December 31,
 
 
2016
 
2015
CCH Senior Notes (1)
 
$
2,750,000

 
$

11% Convertible Senior Secured Notes due 2025
 
1,171,008

 
1,050,588

Credit facilities outstanding balance (2)
 
2,380,788

 
2,713,000

Letters of credit issued (2)
 

 

Available commitments under credit facilities (2)
 
3,952,714

 
5,690,714

Total capital resources from borrowings and available commitments (3)
 
$
10,254,510

 
$
9,454,302

 
(1)
Includes 2024 CCH Senior Notes and 2025 CCH Senior Notes (collectively, the “CCH Senior Notes”).
(2)
Includes 2015 CCH Credit Facility and CCH Working Capital Facility.
(3)
Does not include Cheniere’s additional borrowings from 2021 Cheniere Convertible Unsecured Notes and the 2045 Cheniere Convertible Senior Notes, which may be used for the CCL Project.

For additional information regarding our debt agreements related to the CCL Project, see Note 12—Debt of our Notes to Consolidated Financial Statements.

2025 CCH HoldCo II Convertible Senior Notes

In May 2015, CCH HoldCo II issued $1.0 billion aggregate principal amount of 11% Convertible Senior Secured Notes due 2025 (the “2025 CCH HoldCo II Convertible Senior Notes”) on a private placement basis. The 2025 CCH HoldCo II Convertible Senior Notes are convertible at the option of CCH HoldCo II or the holders, provided that various conditions are met. CCH HoldCo II is restricted from making distributions to Cheniere under agreements governing its indebtedness generally until, among other requirements, Trains 1 and 2 of the CCL Project are in commercial operation and a historical debt service coverage ratio and a projected fixed debt service coverage ratio of 1.20:1.00 are achieved.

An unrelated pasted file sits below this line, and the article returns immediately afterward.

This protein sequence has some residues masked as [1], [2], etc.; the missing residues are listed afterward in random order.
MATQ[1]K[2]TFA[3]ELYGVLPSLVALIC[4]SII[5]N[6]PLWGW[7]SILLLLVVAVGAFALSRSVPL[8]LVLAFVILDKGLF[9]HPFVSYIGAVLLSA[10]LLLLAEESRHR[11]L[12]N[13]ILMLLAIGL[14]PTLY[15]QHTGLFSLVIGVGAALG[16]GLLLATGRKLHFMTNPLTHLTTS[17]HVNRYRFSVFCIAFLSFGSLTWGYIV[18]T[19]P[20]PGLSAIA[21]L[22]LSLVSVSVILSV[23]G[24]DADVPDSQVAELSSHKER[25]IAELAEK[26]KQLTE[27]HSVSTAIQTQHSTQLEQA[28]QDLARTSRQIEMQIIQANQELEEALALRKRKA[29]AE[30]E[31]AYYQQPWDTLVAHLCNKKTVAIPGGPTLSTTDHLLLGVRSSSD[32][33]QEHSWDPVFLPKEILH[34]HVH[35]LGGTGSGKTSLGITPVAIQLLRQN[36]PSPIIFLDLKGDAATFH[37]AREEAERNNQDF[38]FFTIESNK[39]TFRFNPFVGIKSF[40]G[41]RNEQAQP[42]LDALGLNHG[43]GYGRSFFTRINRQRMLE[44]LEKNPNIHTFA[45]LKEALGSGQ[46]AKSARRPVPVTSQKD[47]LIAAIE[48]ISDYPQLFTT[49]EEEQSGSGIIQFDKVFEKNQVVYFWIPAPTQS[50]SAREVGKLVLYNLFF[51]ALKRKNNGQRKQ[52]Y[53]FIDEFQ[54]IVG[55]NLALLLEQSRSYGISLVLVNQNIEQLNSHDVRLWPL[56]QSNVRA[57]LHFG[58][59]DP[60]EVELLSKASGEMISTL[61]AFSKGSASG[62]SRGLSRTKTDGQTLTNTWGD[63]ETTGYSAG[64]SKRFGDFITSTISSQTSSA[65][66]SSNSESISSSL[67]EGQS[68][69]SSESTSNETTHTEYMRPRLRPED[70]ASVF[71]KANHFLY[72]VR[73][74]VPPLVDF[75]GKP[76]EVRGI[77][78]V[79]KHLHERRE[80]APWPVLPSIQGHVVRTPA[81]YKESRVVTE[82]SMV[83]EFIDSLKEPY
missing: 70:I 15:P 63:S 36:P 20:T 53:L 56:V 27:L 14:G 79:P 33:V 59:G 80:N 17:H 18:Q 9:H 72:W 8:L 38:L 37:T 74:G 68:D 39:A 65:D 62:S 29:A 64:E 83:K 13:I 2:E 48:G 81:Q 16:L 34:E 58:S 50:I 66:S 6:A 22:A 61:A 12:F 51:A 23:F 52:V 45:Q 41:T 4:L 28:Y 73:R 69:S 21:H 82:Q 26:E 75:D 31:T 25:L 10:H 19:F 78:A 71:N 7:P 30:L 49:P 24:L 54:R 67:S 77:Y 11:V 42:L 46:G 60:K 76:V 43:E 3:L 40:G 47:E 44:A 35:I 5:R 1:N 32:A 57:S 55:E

CCH Senior Notes

In May and December 2016, CCH issued aggregate principal amounts of $1.25 billion of the 2024 CCH Senior Notes and $1.5 billion of the 2025 CCH Senior Notes, respectively. The CCH Senior Notes are jointly and severally guaranteed by its subsidiaries, CCL, CCP and Corpus Christi Pipeline GP, LLC (“CCP GP”, and collectively with CCL and CCP, the “CCH Guarantors”).

The indenture governing the CCH Senior Notes (the “CCH Indenture”) contains customary terms and events of default and certain covenants that, among other things, limit CCH’s ability and the ability of CCH’s restricted subsidiaries to: incur additional indebtedness or issue preferred stock; make certain investments or pay dividends or distributions on membership interests or subordinated indebtedness or purchase, redeem or retire membership interests; sell or transfer assets, including membership or partnership interests of CCH’s restricted subsidiaries; restrict dividends or other payments by restricted subsidiaries to CCH or any of CCH’s restricted subsidiaries; incur liens; enter into transactions with affiliates; dissolve, liquidate, consolidate, merge, sell or lease all or substantially all of the properties or assets of CCH and its restricted subsidiaries taken as a whole; or permit any CCH Guarantor to dissolve, liquidate, consolidate, merge, sell or lease all or substantially all of its properties and assets.

At any time prior to six months before the respective dates of maturity for each series of the CCH Senior Notes, CCH may redeem all or part of such series of the CCH Senior Notes at a redemption price equal to the “make-whole” price set forth in the CCH Indenture, plus accrued and unpaid interest, if any, to the date of redemption. CCH also may at any time within six months of the respective dates of maturity for each series of the CCH Senior Notes, redeem all or part of such series of the CCH Senior Notes, in whole or in part, at a redemption price equal to 100% of the principal amount of the CCH Senior Notes to be redeemed, plus accrued and unpaid interest, if any, to the date of redemption.

51



2015 CCH Credit Facility